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Opportunity, Peace And Security Are Shared North American Goals

Published on 21 February 2014

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by Charlene Porter


Washington, D.C.

North American leaders are committed to economic growth that benefits citizens of all three countries — Canada, Mexico and the United States. In a February 19 summit hosted by Mexico’s president in the city of Toluca, the three leaders described a shared vision to set new global standards for multilateral cooperation in trade, educational exchanges, environmentally sustainable economic activity and innovation.

Standing with his counterparts, Mexican President Enrique Peña Nieto and Canadian Prime Minister Stephen Harper, President Obama spoke of “a North America that’s more integrated and more competitive,” with shared commitments to pursue initiatives promoting opportunity, peace, security and development.

Increasing global competitiveness to make the region what Obama called “a powerhouse in the global economy” is one important objective to be achieved by increasing the ease of trade.

“We’re going to create a one-stop shop online so companies can submit all their information in one place and save themselves time and money,” Obama said. He signed an executive order February 19 that will permit these streamlined procedures.

The 2014 North American Leaders Summit coincided with the 20th anniversary of the North American Free Trade Agreement (NAFTA), a landmark pact that has produced a more than 250 percent increase in trade among the three countries, which now totals more than $1 trillion, according to White House documents.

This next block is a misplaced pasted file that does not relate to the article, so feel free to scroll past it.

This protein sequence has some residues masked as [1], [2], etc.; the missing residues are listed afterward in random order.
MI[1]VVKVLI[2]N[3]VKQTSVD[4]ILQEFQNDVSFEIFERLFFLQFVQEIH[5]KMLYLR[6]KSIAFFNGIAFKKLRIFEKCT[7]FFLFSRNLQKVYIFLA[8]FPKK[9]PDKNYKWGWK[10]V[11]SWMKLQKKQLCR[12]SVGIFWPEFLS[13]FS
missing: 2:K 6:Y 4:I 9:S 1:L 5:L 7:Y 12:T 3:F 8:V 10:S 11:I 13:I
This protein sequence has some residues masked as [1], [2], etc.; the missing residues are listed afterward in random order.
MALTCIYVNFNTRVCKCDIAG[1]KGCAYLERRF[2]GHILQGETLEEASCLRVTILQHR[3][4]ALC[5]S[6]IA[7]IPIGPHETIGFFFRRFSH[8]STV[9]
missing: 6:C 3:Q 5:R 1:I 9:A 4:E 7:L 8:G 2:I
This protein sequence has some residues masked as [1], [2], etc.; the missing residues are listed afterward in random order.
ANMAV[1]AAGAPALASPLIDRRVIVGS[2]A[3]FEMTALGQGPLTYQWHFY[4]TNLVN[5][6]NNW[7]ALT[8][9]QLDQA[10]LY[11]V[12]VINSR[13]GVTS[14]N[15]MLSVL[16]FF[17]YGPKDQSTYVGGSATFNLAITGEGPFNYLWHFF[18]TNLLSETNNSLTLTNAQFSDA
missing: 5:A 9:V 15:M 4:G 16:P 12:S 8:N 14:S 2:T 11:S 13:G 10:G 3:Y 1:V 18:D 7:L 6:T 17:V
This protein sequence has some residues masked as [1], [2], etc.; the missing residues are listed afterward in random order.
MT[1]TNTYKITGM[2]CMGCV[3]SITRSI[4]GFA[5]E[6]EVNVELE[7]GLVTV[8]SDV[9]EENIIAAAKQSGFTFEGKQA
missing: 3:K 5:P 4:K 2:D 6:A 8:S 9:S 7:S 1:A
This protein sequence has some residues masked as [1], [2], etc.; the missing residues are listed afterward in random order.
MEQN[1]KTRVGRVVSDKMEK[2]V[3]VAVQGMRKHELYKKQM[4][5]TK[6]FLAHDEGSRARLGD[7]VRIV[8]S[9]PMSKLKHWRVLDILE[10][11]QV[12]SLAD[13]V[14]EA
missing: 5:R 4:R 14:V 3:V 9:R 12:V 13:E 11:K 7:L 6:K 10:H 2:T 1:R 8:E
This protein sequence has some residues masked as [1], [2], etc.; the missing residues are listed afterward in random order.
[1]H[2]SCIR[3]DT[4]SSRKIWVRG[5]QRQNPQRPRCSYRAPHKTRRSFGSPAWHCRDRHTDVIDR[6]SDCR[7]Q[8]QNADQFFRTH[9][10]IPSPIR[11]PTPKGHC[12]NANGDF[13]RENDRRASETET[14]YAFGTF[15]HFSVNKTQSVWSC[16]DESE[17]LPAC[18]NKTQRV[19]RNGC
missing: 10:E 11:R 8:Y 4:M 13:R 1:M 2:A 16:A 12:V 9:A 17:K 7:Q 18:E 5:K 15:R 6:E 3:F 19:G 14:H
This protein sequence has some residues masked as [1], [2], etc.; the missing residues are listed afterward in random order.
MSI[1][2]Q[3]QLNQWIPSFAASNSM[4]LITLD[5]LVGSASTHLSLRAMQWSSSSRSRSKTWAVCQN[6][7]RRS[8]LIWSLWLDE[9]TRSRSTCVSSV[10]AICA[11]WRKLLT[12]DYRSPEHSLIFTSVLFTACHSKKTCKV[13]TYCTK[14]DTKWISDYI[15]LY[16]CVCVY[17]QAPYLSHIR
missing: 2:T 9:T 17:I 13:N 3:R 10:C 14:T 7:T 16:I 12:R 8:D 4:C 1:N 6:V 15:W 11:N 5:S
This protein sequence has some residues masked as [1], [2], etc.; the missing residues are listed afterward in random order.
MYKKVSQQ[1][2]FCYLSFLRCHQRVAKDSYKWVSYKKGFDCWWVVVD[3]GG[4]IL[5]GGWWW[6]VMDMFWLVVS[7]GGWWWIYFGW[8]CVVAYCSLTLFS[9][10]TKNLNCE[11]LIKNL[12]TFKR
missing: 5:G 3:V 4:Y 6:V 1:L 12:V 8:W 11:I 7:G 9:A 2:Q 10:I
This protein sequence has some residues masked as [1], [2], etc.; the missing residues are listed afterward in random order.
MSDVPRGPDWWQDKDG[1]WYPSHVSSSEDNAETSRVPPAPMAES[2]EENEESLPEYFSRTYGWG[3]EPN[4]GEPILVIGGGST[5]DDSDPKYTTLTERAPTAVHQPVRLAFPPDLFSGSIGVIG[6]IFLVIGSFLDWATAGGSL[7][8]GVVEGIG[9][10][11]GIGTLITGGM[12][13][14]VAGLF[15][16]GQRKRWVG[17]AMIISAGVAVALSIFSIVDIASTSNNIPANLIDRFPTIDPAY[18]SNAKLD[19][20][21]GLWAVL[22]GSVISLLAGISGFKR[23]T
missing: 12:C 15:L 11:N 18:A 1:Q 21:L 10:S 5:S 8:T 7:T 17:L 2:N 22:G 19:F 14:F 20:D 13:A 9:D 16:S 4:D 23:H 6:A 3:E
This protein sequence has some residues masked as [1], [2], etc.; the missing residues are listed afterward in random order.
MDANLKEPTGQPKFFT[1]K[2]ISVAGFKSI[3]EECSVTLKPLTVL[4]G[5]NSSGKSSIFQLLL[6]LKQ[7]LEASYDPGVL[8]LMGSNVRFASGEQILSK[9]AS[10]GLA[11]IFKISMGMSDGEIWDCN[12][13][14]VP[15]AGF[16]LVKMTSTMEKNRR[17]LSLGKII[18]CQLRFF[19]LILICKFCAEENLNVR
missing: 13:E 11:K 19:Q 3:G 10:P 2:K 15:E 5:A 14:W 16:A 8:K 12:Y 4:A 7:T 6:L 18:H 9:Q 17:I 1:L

Harper said the leaders agree “that there is enormous potential to build on the success of NAFTA in new ways, for example, most notably through the Trans-Pacific Partnership.” Harper said the North American leaders are focusing on successful completion of this new trade agreement, currently being negotiated by 12 participating nations, including the three North American partners.

The three leaders also expressed mutual support for initiatives to promote innovation and education throughout the region in pursuit of greater entrepreneurship and economic development.

“America’s success, Mexico’s success, Canadian success are all bound together,” Obama said.

Increasing the numbers of students participating in inter-regional educational exchanges is another component of that goal. This objective will build on a previously launched Obama administration project, known as 100,000 Strong in the Americas, to bring more Canadian and Mexican students to the United States for study to better develop “familiarity and partnerships and friendships that will serve them and serve our countries well for decades to come,” Obama said.

Greater cooperation in energy and environmental policies is another issue of mutual agreement for the North American leaders. President Peña Nieto said the leaders agreed to “foster sustainable development, working toward the mitigation of the effects of climate change.”

Citizen security is another matter of shared concern for the regional leaders. They are sketching out plans for improving emergency management communications, collaborating in health security and combatting criminal activity such as trafficking in persons and product counterfeiting.

Further extending the outreach of the North American alliance to include Caribbean and Central American partners in the region is another goal cited by the leaders.

Summarizing the outcome of the meeting, Peña Nieto emphasized the friendship and respect shared by the nations, and their dedication to creating greater economic competitiveness in the global marketplace.

“This is a region that has a true call for prosperity,” Peña Nieto said. “And we will work to provide better well-being to the citizens of our countries.”



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Posted 2014-02-21 13:16:00